I wish you could have met me when I was twenty-one, because I knew everything then. I would have had an answer for any question you may have asked. But now that a few years have passed, I don't know as much as I once did.
The fact is that I didn't know as much as I thought I knew back then. And after more than forty years of ministry, I have found that one of the best things you can do for a hurting person is to just be there. Sometimes when we don't know what to say, we simply don't show up. That is wrong. Just being there means a lot to someone who is suffering.
When the time of Jesus' crucifixion drew near, He went to the Garden of Gethsemane to pray. He knew exactly what was waiting for Him. He knew they would crucify Him. Worst of all, being God, He knew He would have to bear all the sins of the world. So Jesus went to Gethsemane and took Peter, James, and John along. Then He told them, "My soul is exceedingly sorrowful, even to death. Stay here and watch with Me" (Matthew 26:38). Yes, Jesus is God. But He actually asked for His three friends to stay with Him and watch with Him during this time.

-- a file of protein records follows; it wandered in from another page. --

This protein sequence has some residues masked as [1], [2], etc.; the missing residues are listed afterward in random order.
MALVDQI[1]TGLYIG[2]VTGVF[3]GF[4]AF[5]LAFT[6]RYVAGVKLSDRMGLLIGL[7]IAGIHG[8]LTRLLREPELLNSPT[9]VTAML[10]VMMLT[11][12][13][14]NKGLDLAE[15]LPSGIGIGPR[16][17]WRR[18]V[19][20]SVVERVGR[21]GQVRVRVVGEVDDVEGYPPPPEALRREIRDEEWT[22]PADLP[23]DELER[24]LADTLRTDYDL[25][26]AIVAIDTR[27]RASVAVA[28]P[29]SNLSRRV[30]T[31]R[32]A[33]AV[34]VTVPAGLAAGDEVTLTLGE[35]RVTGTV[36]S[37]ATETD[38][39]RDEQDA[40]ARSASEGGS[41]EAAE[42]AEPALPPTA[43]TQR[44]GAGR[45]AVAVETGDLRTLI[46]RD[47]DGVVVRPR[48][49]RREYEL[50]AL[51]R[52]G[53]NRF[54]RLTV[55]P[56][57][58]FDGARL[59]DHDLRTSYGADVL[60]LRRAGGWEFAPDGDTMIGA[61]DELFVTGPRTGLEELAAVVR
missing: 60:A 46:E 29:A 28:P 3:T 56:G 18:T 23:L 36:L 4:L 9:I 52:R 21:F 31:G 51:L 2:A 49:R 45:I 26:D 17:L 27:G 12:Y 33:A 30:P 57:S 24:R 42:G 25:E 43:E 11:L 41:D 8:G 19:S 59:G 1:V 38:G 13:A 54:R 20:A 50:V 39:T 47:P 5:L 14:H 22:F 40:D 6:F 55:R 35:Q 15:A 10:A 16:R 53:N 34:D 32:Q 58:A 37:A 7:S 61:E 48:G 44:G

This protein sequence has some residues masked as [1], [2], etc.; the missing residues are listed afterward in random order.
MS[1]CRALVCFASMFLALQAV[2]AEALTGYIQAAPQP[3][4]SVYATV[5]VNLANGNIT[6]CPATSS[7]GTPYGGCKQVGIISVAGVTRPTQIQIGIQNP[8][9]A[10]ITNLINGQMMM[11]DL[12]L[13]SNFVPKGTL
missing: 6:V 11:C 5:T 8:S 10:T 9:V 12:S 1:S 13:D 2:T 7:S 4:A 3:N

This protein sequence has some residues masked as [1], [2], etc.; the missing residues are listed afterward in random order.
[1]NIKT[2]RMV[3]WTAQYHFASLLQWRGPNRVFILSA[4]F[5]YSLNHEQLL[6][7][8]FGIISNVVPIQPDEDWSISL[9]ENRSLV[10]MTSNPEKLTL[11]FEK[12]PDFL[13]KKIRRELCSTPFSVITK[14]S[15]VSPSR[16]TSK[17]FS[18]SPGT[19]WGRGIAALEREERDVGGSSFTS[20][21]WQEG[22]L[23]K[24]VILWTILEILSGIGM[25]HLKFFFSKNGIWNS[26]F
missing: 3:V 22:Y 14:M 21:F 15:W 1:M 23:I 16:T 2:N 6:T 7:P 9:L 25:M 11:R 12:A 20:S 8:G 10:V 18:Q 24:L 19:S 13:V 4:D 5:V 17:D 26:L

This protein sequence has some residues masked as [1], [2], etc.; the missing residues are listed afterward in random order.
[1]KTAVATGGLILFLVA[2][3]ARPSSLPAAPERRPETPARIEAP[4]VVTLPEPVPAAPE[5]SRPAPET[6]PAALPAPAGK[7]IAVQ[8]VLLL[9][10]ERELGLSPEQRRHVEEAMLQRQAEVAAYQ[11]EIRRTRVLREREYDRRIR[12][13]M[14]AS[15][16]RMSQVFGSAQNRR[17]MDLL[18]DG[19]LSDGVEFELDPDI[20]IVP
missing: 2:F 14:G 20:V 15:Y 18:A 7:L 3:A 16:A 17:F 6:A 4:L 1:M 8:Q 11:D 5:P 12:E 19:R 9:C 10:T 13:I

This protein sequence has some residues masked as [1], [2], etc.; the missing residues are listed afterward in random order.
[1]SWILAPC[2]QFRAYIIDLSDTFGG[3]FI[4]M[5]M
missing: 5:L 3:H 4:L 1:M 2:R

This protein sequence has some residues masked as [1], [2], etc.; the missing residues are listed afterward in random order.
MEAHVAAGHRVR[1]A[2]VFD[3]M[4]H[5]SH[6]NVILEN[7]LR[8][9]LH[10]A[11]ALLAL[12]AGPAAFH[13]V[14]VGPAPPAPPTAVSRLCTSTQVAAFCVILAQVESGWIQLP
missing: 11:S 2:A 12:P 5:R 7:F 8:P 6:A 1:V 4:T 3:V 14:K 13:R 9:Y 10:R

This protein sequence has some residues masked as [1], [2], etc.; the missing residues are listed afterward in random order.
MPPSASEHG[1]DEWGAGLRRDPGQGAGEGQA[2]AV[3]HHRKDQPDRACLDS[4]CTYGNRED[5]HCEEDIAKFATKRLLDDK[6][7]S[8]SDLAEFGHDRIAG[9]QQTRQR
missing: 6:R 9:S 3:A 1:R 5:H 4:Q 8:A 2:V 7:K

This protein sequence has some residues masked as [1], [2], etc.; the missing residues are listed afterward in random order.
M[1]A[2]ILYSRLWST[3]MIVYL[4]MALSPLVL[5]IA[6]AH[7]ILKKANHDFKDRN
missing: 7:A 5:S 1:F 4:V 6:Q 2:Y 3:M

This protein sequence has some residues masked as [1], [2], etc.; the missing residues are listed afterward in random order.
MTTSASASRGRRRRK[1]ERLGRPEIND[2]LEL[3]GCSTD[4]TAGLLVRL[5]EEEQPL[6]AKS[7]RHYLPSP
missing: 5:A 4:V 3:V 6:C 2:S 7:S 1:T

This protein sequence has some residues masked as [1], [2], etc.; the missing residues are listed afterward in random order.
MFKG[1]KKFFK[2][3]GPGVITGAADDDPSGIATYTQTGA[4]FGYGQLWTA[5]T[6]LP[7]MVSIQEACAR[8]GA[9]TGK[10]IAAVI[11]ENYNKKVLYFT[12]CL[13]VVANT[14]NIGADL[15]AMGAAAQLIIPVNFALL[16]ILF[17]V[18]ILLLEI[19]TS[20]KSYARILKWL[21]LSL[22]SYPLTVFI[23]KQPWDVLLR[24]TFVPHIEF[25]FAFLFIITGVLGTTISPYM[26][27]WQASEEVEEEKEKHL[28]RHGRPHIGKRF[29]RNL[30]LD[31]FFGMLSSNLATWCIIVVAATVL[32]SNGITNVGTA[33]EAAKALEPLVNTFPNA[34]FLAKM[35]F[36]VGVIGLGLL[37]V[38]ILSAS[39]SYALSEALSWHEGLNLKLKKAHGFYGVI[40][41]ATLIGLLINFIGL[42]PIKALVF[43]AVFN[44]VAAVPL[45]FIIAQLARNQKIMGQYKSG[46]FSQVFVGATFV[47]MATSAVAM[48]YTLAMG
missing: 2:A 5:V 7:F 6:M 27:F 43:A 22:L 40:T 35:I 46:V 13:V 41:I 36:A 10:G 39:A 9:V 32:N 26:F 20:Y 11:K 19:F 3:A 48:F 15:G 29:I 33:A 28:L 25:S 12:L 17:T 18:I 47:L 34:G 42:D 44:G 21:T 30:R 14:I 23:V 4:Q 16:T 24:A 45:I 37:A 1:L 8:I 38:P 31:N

If you're speaking to a grieving person, it's often good to simply say something like "I love you" or "I am here" or "I am praying for you." If they don't want to talk, don't talk. Don't try to explain things, because explanations never heal a broken heart. Just sit there with them.
We have to avoid the easy answers and clichés when we're trying to comfort the suffering, because if we aren't careful, we may add to their pain.